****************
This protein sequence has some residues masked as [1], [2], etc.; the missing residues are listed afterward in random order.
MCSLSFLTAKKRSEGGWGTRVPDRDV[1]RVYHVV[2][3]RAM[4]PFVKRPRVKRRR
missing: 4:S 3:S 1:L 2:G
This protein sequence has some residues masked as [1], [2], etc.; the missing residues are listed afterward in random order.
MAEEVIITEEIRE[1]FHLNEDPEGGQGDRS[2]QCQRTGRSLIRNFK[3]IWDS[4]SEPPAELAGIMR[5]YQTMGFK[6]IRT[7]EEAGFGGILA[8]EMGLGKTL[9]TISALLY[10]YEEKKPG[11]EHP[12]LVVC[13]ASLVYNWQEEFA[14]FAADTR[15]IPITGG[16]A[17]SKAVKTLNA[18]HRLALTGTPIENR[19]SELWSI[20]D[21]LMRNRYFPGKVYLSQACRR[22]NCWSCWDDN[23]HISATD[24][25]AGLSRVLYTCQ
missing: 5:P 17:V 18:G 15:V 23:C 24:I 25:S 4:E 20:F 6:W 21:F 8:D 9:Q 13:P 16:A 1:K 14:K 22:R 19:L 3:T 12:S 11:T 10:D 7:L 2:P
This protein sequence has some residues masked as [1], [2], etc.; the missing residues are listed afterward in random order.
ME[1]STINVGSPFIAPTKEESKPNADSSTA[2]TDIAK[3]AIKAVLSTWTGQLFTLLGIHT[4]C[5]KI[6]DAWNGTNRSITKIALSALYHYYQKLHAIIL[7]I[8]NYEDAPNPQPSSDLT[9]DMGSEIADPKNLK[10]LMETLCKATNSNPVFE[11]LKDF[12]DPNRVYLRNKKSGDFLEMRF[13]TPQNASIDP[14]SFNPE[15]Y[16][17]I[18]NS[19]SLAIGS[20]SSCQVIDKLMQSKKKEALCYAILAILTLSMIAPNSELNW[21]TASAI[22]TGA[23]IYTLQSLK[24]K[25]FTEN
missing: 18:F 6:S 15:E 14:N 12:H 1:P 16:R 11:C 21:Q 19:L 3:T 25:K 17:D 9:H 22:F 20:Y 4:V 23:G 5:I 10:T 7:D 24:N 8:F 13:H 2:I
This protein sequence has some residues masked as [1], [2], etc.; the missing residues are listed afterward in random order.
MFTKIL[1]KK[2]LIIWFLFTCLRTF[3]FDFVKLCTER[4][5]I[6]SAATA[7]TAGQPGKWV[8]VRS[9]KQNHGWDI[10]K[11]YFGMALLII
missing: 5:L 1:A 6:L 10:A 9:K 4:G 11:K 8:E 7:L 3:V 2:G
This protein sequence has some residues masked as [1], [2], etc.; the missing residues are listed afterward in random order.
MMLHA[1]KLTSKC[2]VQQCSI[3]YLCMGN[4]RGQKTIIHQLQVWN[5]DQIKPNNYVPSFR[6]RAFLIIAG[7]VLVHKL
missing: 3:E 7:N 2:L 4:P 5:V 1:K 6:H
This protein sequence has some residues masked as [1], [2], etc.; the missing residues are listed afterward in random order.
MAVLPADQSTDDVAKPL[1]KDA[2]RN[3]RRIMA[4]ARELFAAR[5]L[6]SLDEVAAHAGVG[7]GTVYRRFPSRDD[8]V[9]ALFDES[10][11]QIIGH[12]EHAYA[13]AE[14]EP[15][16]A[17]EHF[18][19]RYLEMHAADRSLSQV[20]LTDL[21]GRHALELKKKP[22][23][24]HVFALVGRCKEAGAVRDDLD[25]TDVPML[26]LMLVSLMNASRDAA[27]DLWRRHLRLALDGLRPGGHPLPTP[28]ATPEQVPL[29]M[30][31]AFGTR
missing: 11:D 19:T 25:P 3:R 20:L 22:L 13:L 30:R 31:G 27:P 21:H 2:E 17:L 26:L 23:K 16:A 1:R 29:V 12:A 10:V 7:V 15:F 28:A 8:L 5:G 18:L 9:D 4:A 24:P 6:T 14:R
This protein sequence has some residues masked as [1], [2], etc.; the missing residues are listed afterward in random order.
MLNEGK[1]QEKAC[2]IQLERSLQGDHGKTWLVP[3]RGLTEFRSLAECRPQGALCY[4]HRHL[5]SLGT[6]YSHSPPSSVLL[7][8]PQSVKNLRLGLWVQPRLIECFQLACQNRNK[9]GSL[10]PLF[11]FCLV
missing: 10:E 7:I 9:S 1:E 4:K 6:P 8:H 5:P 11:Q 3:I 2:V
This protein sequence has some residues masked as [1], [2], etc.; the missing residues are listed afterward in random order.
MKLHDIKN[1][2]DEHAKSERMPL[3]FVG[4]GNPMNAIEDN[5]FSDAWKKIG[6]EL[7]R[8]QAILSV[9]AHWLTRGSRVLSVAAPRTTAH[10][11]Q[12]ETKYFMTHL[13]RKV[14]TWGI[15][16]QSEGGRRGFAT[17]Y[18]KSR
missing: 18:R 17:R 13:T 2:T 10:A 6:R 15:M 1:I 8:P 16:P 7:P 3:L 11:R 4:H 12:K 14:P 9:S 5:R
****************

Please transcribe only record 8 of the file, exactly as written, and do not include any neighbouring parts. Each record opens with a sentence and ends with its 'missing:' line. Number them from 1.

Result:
This protein sequence has some residues masked as [1], [2], etc.; the missing residues are listed afterward in random order.
MKLHDIKN[1][2]DEHAKSERMPL[3]FVG[4]GNPMNAIEDN[5]FSDAWKKIG[6]EL[7]R[8]QAILSV[9]AHWLTRGSRVLSVAAPRTTAH[10][11]Q[12]ETKYFMTHL[13]RKV[14]TWGI[15][16]QSEGGRRGFAT[17]Y[18]KSR
missing: 18:R 17:R 13:T 2:T 10:A 6:R 15:M 1:I 8:P 16:P 7:P 3:L 11:R 4:H 12:K 14:P 9:S 5:R